Risks of the Gastric Bypass

As with any surgical procedure, the gastric bypass gastrectomy has a risk profile which is important to before proceeding. The following is a comprehensive list of issues which can occur. Most of these complications are very rare and 90–95% of patients have no issues.

This list is extensive and is not intended to worry you, but simply inform you about the range of possible complications, regardless of how rare the issue may be.

Possible Short Term Complications

Acute complications include (but are not limited to):

  • Bleeding – This occurs in less than 1 in 100 patients after the procedure. This may require blood transfusion or rarely reoperation.
  • Infection – If an infection develops it may require treatment with antibiotics and can occasionally require reoperation.
  • Leak – A leak of fluid can occur through the new join between the stomach and intestines if it does not heal well. This can happen in the first few days after surgery and may require reoperation. If these leaks persist they can leak to the skin or wound (fistula) or cause a persistent fluid infection in the area (abscess). If this happens, length of hospital stay may be extended to weeks or even months after surgery, and it may be a life-threatening problem. This occurs in less than 1% of cases.
  • Ulcers – Just like ulcers can occur in a normal stomach, they can also occur in the new stomach pouch after a gastric bypass. For this reason, patients need to take anti-ulcer medication for 3 months after surgery. Sometimes ulcers can still develop and require additional therapy to manage.
  • Damage to organs – Any keyhole procedure can be complicated by unintentional injury to the organs near the area of operation. This may require a repeat operation to repair the damaged organs.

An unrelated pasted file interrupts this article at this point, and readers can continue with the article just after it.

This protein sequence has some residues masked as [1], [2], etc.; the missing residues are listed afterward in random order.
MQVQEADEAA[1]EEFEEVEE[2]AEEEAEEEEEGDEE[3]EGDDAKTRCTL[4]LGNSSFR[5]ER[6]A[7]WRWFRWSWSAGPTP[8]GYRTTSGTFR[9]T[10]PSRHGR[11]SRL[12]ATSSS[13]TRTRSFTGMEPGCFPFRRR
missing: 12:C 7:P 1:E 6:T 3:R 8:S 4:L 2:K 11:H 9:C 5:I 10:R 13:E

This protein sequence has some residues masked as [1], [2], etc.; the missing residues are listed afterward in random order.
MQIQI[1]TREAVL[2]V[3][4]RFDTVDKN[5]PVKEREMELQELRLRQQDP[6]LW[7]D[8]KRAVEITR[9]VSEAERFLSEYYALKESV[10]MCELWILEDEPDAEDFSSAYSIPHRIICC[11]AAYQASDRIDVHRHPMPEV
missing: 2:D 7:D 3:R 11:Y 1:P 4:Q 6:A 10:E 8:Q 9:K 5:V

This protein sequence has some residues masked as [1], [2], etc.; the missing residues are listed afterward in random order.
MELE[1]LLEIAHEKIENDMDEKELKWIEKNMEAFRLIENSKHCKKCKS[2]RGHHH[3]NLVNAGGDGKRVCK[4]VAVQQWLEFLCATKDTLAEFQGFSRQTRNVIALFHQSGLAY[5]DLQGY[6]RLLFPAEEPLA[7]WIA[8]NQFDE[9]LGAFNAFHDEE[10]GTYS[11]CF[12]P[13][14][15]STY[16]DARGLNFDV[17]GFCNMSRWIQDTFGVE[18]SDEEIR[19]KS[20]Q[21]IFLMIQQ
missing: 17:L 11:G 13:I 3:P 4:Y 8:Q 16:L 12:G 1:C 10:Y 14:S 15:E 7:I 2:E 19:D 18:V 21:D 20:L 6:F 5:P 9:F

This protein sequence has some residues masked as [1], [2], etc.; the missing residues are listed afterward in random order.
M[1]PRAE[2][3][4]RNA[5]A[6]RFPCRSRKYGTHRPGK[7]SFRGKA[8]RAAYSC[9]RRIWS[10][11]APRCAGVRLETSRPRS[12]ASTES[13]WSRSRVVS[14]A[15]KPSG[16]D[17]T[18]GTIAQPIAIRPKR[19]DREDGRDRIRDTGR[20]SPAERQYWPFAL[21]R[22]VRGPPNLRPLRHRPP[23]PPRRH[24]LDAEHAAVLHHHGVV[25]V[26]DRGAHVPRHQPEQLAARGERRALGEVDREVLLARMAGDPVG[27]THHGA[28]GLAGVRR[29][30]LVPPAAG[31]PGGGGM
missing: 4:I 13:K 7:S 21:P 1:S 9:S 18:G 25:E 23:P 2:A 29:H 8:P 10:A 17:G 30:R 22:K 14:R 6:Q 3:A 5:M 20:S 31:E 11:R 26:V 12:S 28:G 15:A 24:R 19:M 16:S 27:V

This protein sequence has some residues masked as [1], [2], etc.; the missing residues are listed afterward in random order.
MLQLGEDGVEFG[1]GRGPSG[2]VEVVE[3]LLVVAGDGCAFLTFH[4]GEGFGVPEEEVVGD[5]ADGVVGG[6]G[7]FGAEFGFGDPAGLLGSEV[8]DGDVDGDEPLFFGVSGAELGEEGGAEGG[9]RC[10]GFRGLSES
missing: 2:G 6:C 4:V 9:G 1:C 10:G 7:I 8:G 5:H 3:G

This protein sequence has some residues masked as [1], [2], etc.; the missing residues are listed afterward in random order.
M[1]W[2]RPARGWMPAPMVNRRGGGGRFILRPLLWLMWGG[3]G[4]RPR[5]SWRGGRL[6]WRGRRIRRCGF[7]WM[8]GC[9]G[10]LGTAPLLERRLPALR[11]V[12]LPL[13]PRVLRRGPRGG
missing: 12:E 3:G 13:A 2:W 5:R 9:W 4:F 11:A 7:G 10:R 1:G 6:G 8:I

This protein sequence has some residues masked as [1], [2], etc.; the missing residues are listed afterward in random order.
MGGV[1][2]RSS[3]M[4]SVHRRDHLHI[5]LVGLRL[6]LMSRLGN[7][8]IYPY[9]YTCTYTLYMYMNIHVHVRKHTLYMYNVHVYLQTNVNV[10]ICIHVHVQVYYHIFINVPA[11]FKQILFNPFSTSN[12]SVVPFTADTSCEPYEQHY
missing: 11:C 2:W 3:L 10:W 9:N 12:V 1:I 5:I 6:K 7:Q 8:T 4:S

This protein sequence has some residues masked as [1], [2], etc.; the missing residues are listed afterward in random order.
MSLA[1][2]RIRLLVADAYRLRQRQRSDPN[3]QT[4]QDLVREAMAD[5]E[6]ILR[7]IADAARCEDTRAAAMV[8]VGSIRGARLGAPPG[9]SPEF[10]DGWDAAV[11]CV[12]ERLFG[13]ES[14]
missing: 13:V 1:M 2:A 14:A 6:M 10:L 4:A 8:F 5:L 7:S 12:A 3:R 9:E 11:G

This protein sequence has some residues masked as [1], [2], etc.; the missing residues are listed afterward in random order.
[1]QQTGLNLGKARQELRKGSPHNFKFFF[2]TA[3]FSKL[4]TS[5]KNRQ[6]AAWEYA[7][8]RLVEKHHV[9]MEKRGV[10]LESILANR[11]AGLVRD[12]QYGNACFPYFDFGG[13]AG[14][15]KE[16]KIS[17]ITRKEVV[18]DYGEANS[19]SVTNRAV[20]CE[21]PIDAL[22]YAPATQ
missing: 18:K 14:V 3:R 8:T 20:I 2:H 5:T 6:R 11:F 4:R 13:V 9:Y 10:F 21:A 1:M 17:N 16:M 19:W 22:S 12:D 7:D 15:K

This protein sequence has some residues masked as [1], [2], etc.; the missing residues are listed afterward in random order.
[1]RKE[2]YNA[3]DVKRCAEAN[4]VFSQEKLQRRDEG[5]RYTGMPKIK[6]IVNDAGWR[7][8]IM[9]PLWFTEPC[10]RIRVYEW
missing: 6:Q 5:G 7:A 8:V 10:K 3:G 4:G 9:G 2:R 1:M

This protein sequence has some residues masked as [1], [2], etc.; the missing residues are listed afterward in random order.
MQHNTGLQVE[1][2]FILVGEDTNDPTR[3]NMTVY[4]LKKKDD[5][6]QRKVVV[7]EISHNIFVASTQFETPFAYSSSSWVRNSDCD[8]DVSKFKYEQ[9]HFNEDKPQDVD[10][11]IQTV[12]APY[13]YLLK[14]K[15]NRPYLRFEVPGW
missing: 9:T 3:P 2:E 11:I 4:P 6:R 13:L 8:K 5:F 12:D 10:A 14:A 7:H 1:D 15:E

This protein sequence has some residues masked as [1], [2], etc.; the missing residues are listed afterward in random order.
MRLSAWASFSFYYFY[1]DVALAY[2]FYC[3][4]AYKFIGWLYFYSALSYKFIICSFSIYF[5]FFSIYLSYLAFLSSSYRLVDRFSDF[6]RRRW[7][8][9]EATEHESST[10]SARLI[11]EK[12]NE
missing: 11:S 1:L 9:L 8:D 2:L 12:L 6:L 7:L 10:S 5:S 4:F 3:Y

• Blood clots – Deep Venous Thrombosis (clots in the veins) and pulmonary embolus (clots in the lungs).
    Pneumonia/ chest infection.

We take measures aimed at reducing these risks, but if complications occur, additional treatment may be necessary.

Possible Long Term Complications

  • Wound hernia – Any wound of the abdominal wall has a chance, anytime in future, of developing a hernia (some of the bowel or fat from inside the abdomen can get stuck underneath the skin). If this happens it needs to be assessed, and if it is red, hot and painful it should be seen to quickly as it may be an emergency.
  • Anastomotic stricture – It is important to keep the new connection between the stomach and the intestines small so as to achieve the right amount of weight loss. Sometimes this means the connection is too tight (less than 1 in 10 patients). If this occurs it may require stretching under endoscopy (camera into the stomach).
  • Internal hernia – Occasionally the loops of bowel in the abdomen can become entangled and get stuck. If this occurs, a reoperation is required to fix the problem. If there are any unexpected abdominal complaints it is important to be assessed quickly by the surgeon.
  • Adhesions – Any procedure in the abdomen can cause adhesions (scar tissue). This can occur any time after the operation and can sometimes cause problems with the bowel getting stuck or twisted. This may require hospitalisation and may even require re-operation.
  • Failure of weight loss/weight regain – This usually occurs when dietary advice is not followed. If you eat too much food at once this can stretch the small stomach pouch making it easier to take larger volumes at meal times in the future.
  • Dumping syndrome – Dumping syndrome is a group of signs and symptoms that usually occurs due to poor food choices. It is the result of high sugar foods passing too quickly into the small intestine. Symptoms can include cramping, nausea, dizziness, weakness and fatigue. More information about dietary advice to avoid dumping will be provided during your visit to the dietitian.

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